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Dear White Boss,

I have been thinking a lot about diversity lately. Many kinds of diversity…though I probably reflect most on the differences rooted in political, racial, gender, sexual identity, religious and even personality these days. What I know, from personal experience in and research on individuals, teams, and organizations is that MORE diversity (of ALL kinds!) is better. Yes, it is messier, and more uncomfortable, and may take longer to reach decisions, and get things done. But differing perspectives, skills/talents, experiences and backgrounds mean better options are brought to light, considered from more angles, and better outcomes occur. There are also fewer surprises and fewer misses. Downsides to decisions always exist and I’d prefer to be aware of them ahead of time and to be able to communicate and ameliorate them as much as possible.

So, that led me to some interesting conversations a few weeks ago, in February, Black History Month.  I wanted to write a blog on Black History Month, and as a white, upper middle class female, I didn’t feel particularly qualified to speak on experiences of my friends and colleagues who happen to be black.  So, I called a few African American women (yes, just women) I know and asked them 2 questions:

  • What do you wish white bosses knew?
  • How can white leaders better prepare/support diverse candidates to be chosen and persist as leaders?

What I Learned

Although I spoke with only a few people, I learned a lot. These women may or may not know one another and I had no idea going in how similar or different their answers might be. They work in higher education, the corporate world and the entrepreneurial realm. I spoke with each for an hour and welcomed their candor as I listened and probed.  Here are just a few of the unforgettable nuggets I wish to share:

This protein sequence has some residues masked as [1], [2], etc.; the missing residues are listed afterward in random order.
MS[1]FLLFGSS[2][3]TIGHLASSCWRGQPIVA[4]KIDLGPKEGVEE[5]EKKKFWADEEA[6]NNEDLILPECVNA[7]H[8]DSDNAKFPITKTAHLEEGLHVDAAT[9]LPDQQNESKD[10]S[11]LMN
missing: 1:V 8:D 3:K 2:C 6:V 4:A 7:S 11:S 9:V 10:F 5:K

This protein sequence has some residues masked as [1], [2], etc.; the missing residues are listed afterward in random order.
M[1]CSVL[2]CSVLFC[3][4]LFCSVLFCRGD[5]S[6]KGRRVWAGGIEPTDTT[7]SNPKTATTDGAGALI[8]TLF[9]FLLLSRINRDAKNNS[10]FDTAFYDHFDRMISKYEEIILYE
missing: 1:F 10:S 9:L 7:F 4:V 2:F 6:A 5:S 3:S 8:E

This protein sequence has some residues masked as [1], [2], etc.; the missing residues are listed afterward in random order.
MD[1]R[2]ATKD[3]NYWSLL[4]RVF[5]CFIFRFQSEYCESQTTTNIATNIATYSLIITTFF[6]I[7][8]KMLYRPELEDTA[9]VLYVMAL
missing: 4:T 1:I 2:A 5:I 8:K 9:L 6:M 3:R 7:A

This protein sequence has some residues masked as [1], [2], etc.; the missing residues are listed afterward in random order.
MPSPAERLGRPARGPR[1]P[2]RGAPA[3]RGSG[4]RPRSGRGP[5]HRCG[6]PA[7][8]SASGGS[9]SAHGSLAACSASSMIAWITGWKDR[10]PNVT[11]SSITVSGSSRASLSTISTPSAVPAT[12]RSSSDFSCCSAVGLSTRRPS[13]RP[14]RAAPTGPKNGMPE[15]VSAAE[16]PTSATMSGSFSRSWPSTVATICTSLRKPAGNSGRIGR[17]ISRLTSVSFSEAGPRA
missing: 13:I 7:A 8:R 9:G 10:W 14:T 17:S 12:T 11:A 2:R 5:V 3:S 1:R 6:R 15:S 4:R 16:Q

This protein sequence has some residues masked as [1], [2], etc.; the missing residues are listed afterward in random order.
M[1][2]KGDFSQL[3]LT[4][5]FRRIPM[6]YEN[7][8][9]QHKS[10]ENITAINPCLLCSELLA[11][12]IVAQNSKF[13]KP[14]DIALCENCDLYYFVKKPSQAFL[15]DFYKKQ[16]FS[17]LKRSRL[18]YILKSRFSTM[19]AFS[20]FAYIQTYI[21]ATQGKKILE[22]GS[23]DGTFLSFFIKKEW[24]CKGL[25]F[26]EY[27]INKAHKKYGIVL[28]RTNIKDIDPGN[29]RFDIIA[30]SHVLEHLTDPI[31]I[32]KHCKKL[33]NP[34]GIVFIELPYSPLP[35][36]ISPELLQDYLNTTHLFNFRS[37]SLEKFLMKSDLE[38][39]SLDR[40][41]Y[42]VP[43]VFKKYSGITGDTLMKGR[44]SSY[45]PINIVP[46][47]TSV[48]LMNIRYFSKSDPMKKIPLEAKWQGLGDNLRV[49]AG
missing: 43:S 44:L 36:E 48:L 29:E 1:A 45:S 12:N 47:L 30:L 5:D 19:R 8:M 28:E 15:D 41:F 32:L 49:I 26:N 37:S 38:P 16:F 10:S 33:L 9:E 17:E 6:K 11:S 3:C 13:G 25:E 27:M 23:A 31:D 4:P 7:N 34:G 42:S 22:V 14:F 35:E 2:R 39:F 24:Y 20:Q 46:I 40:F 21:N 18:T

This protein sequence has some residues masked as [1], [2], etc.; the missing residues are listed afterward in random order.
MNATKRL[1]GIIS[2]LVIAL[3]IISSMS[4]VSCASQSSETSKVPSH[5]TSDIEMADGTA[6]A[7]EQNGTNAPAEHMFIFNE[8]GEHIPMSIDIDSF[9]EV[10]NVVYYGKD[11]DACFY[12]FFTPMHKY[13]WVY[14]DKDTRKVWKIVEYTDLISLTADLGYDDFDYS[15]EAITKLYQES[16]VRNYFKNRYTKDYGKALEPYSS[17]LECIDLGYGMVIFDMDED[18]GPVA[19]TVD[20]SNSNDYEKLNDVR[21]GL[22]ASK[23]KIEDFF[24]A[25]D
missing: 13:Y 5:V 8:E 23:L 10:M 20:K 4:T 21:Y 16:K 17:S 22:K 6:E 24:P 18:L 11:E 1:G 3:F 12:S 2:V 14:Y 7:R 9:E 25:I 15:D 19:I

• We white people are more obvious than we believe we are. It shows when we try to be polite in our discomfort and pretend to be open-minded. It is probably best to just talk about it. ALL of us can be (and often are) uncomfortable. We have unconscious and conscious biases. My friends don’t expect us to NOT be uncomfortable or to be perfectly unbiased; they just wish we wouldn’t try so hard to hide it. It’s not working anyway!
  • My friends are exhausted from trying to “make it okay” for us to talk about race/diversity. They can be uncomfortable and biased too. They would like to avoid the whole thing sometimes but the cost of that is too high. Why don’t we take the risks and do the work we sometimes expect others to do?
  • After all the progress that has been made, these friends still hear and witness shocking comments and behavior that made me embarrassed. Many hear the “surprise” in people’s comments about “how articulate” they are (for a black person). Some feel “paraded” in front of cameras and audiences because of their color so their organizations can appear diverse (even if they’re not). And most still feel that others hear their perspectives and see their behavior as representative of all African Americans. This leads them to feel responsible to work harder and be more perfect than any human can be.
  • We white bosses need to do more to support African Americans in the workplace by reaching outside our comfort zones and relationships norms. We don’t have to be heroes; just partners who sincerely care.

I like to think of myself as an open-minded, sensitive, comfortable-with-diversity kind of person but I have work to do, like all of us. Thanks to my friends and colleagues for their time, kindness, and respect.  I hope I can act differently going forward.

 

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